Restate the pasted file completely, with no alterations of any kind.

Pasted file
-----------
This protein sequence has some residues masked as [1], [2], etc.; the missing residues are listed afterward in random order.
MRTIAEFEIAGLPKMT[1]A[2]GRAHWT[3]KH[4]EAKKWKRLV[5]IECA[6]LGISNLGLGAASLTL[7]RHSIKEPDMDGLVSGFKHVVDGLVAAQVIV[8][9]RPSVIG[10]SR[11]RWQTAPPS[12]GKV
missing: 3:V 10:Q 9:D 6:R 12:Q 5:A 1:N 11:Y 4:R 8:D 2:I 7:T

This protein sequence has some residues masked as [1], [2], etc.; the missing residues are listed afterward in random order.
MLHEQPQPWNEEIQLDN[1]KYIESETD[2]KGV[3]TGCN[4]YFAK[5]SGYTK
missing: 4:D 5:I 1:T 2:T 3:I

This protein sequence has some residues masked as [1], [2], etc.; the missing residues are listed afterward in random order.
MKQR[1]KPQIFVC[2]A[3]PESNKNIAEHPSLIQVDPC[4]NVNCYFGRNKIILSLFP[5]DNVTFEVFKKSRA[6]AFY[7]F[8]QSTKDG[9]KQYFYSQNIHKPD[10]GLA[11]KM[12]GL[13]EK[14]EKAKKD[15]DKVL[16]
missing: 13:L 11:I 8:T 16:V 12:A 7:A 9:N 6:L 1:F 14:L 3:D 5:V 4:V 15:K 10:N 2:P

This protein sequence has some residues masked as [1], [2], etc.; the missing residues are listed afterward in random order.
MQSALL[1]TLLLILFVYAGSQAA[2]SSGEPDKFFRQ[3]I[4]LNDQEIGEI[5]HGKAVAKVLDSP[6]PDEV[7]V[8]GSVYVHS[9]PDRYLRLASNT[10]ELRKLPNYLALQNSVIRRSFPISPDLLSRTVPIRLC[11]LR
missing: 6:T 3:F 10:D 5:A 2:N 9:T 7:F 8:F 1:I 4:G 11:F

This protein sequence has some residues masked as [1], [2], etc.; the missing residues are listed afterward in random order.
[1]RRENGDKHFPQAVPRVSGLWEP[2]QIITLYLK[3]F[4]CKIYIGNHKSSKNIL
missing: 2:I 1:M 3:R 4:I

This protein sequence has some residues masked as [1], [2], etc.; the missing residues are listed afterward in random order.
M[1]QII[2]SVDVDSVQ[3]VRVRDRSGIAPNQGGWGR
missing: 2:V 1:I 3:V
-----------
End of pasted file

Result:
This protein sequence has some residues masked as [1], [2], etc.; the missing residues are listed afterward in random order.
MRTIAEFEIAGLPKMT[1]A[2]GRAHWT[3]KH[4]EAKKWKRLV[5]IECA[6]LGISNLGLGAASLTL[7]RHSIKEPDMDGLVSGFKHVVDGLVAAQVIV[8][9]RPSVIG[10]SR[11]RWQTAPPS[12]GKV
missing: 3:V 10:Q 9:D 6:R 12:Q 5:A 1:N 11:Y 4:R 8:D 2:I 7:T

This protein sequence has some residues masked as [1], [2], etc.; the missing residues are listed afterward in random order.
MLHEQPQPWNEEIQLDN[1]KYIESETD[2]KGV[3]TGCN[4]YFAK[5]SGYTK
missing: 4:D 5:I 1:T 2:T 3:I

This protein sequence has some residues masked as [1], [2], etc.; the missing residues are listed afterward in random order.
MKQR[1]KPQIFVC[2]A[3]PESNKNIAEHPSLIQVDPC[4]NVNCYFGRNKIILSLFP[5]DNVTFEVFKKSRA[6]AFY[7]F[8]QSTKDG[9]KQYFYSQNIHKPD[10]GLA[11]KM[12]GL[13]EK[14]EKAKKD[15]DKVL[16]
missing: 13:L 11:I 8:T 16:V 12:A 7:A 9:N 6:L 1:F 14:L 3:D 5:V 4:V 15:K 10:N 2:P

This protein sequence has some residues masked as [1], [2], etc.; the missing residues are listed afterward in random order.
MQSALL[1]TLLLILFVYAGSQAA[2]SSGEPDKFFRQ[3]I[4]LNDQEIGEI[5]HGKAVAKVLDSP[6]PDEV[7]V[8]GSVYVHS[9]PDRYLRLASNT[10]ELRKLPNYLALQNSVIRRSFPISPDLLSRTVPIRLC[11]LR
missing: 6:T 3:F 10:D 5:A 2:N 9:T 7:F 8:F 1:I 4:G 11:F

This protein sequence has some residues masked as [1], [2], etc.; the missing residues are listed afterward in random order.
[1]RRENGDKHFPQAVPRVSGLWEP[2]QIITLYLK[3]F[4]CKIYIGNHKSSKNIL
missing: 2:I 1:M 3:R 4:I

This protein sequence has some residues masked as [1], [2], etc.; the missing residues are listed afterward in random order.
M[1]QII[2]SVDVDSVQ[3]VRVRDRSGIAPNQGGWGR
missing: 2:V 1:I 3:V